Shankar, the father of five-time Grammy winning singer Norah Jones, died at 4:30 p.m., according to a statement on his website.
Shankar underwent heart valve replacement surgery last week, Stuart Wolferman, a publicist for his record label, Unfinished Side Productions, told the Los Angeles Times.
Shankar taught Beatle guitarist George Harrison how to play the sitar in the 1960s, and Harrison used it for “Within You Without You” on the 1967 album, “Sgt. Pepper’s Lonely Hearts Club Band.”
Shankar’s collaboration with Harrison led to the first big rock music benefit, the Concert for Bangladesh in 1971. It was actually two shows at Madison Square Garden in New York City, featuring Harrison, Eric Clapton, Bob Dylan and Shankar, that raised funds for war refugees.
Harrison produced and participated in two albums with Shankar, “Shankar Family & Friends” and Festival of India.”
Harrison, who died in 2001, called Shankar “the godfather of world music.”
Shankar also performed at two of rock music’s most famous concerts — Woodstock and the Monterey Pop Festival.
Shankar also authored violin-sitar compositions for Yehudi Menuhin and himself, music for flute virtuoso Jean Pierre Rampal and collaborated with composer Phillip Glass.
Shankar also composed for movies and ballets.
“His genius and his humanity can only be compared to that of Mozart’s,” Menuhin, who died in 1999, once said.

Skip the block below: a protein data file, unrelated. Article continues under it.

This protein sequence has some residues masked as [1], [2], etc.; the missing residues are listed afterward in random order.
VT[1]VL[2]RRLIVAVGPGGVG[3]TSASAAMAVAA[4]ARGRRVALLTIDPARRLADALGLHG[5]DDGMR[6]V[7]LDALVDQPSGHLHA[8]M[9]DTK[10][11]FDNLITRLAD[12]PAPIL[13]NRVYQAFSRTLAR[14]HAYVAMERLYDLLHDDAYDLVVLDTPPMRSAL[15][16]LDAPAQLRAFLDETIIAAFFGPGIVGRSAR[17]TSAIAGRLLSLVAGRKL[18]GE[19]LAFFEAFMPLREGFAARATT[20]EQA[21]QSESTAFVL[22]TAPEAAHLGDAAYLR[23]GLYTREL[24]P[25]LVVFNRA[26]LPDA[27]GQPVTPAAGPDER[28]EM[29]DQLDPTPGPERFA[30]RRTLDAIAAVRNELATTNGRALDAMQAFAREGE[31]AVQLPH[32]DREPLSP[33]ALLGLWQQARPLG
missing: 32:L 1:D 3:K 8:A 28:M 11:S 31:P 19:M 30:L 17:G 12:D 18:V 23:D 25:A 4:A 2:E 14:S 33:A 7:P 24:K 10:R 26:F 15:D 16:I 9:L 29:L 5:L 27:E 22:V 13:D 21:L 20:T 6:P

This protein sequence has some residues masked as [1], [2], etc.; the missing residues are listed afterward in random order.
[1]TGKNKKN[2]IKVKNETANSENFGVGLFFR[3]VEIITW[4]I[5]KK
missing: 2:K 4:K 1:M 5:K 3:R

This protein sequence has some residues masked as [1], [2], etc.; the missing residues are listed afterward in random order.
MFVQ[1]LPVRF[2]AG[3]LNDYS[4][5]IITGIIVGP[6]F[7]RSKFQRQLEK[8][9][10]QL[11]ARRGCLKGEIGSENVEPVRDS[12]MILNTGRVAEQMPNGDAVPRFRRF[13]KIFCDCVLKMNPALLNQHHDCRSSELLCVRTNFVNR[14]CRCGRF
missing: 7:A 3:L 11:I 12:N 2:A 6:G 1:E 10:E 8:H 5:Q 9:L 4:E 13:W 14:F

Shankar trained his other daughter, Anoushka Shankar, on the sitar and she has been nominated for a Grammy Award.
Shankar was a lecturer at UC San Diego. He gave his final concert Nov. 4 at the Terrace Theater in Long Beach.
In addition to his daughters, Shankar is survived by his wife, Sukanya, three grandchildren and four great-grandchildren.
The family released a statement regarding his passing:
“We know that you all feel our loss with us, and we thank you for all of your prayers and good wishes through this difficult time. Although it is a time for sorrow and sadness, it is also a time for all of us to give thanks and to be grateful that we were able to have him as a part of our lives. His spirit and his legacy will live on forever in our hearts and in his music.”
Memorial plans were not immediately released.